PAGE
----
+Before the discovery of bee space, the modern box hives did not exist. Instead the kind of bee hives that you might remember from old cartoons and that the hair-style is named after were a kind of tall dome-shape. They had to be burnt before any honey could be recovered, killing the entire hive. With the discovery of 'bee space' honeybees became the first insect to be domesticated.

+Before the 1660's the Queen was known as the King... naturally.

1050641.  Fri Jan 24, 2014 8:51 am Reply with quote

Before the 1660's the Queen was known as the King... naturally.

In law, a human Queen can still be the King (highest rank, head of state). Nowadays being a bee is perhaps better than being the outranked Duke of Edinburgh. Since 2013 the Dutch have a King (heir) and Queen (wife of the King, as long as he's the King), but they also used to have a Queen (heir) and Prince (husband of the Queen, outranked by all heirs).

1051000.  Sat Jan 25, 2014 2:39 pm Reply with quote

Gorgeous pictures of bees

"...researchers have found that the very useful (and adorable) waggle dance, which the honey bees perform to inform others about where to find food, is actually based on the patterns of polarized light."

And bees aren't necessarily required for pollination. "First, the apple farmers reported that apple production was not hurt by the absence of bees. In fact, the apple harvest was '30 to 40 percent greater' when humans did the pollinating. 'Human pollinators,' wrote J.B. MacKinnon, 'were better at getting to every blossom, performed cross-pollination more efficiently, and could work in windy, rainy weather.'"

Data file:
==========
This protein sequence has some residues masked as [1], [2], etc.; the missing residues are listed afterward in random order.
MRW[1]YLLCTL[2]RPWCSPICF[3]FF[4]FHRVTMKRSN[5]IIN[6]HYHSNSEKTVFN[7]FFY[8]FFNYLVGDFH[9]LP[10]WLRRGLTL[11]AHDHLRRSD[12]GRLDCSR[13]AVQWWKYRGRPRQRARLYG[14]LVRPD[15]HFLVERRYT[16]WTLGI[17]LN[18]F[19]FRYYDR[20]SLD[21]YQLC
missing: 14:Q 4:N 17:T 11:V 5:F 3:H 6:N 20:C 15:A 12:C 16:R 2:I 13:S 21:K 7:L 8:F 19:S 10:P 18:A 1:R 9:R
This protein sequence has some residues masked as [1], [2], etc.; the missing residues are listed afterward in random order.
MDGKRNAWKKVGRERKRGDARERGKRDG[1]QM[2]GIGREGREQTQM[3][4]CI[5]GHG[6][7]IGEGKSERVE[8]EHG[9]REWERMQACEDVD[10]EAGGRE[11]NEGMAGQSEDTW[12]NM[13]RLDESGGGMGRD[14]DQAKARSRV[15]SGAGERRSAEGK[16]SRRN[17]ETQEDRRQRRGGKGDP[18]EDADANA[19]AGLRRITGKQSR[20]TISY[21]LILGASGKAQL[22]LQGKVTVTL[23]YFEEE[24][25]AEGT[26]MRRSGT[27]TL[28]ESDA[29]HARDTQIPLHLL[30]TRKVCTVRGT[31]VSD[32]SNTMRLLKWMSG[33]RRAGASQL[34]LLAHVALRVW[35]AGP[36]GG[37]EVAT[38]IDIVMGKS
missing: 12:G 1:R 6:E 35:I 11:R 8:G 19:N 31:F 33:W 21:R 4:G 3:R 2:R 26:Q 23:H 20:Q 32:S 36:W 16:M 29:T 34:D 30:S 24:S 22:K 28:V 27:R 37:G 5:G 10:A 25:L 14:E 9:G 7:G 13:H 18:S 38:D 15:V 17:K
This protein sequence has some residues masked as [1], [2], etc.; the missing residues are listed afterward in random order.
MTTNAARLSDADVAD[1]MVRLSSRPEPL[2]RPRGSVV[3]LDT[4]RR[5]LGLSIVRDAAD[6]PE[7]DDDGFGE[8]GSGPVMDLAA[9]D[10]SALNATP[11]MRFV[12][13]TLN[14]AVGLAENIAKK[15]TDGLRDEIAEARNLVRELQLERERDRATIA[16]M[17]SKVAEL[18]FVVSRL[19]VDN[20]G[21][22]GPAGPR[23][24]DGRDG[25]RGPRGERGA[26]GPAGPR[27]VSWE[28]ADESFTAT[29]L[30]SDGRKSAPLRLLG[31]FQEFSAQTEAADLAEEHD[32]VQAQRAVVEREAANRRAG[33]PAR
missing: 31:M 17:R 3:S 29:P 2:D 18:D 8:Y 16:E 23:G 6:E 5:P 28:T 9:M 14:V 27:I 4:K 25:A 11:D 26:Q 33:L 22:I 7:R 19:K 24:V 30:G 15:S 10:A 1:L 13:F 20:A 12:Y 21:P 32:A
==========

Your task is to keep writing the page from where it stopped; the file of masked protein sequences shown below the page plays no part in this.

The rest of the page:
Prof Wind Up Merchant
1172046.  Mon Jan 25, 2016 5:22 pm Reply with quote

I saw bees outside my flat last month. Normally not the season for them but it was unseasonably mild. Hence the bees.

1268164.  Sat Dec 23, 2017 9:19 am Reply with quote

Bees are related to ants, since they both descend from wasps.

Honey can be used as a cicatrising, disinfecting medicine. I know, I healed a badly gashed finger with honey, and I didn't get sick or anything, even if I was in Uganda in the middle of the disease season.

Honey doesn't age. It gets bad if something bad gets in it, but otherwise, it's good for human consumption.

1268246.  Sat Dec 23, 2017 3:57 pm Reply with quote

heimerdinger wrote:
Bee are only insect that produces food eaten by man.

Bee are awesome.

But you can eat quite a lot of actual insects themselves :-)

1269508.  Fri Jan 05, 2018 4:13 am Reply with quote

I was stung by a bee twice in my life. Those things hurt bad. I also heard people are allergic to them. Either way keep your distance.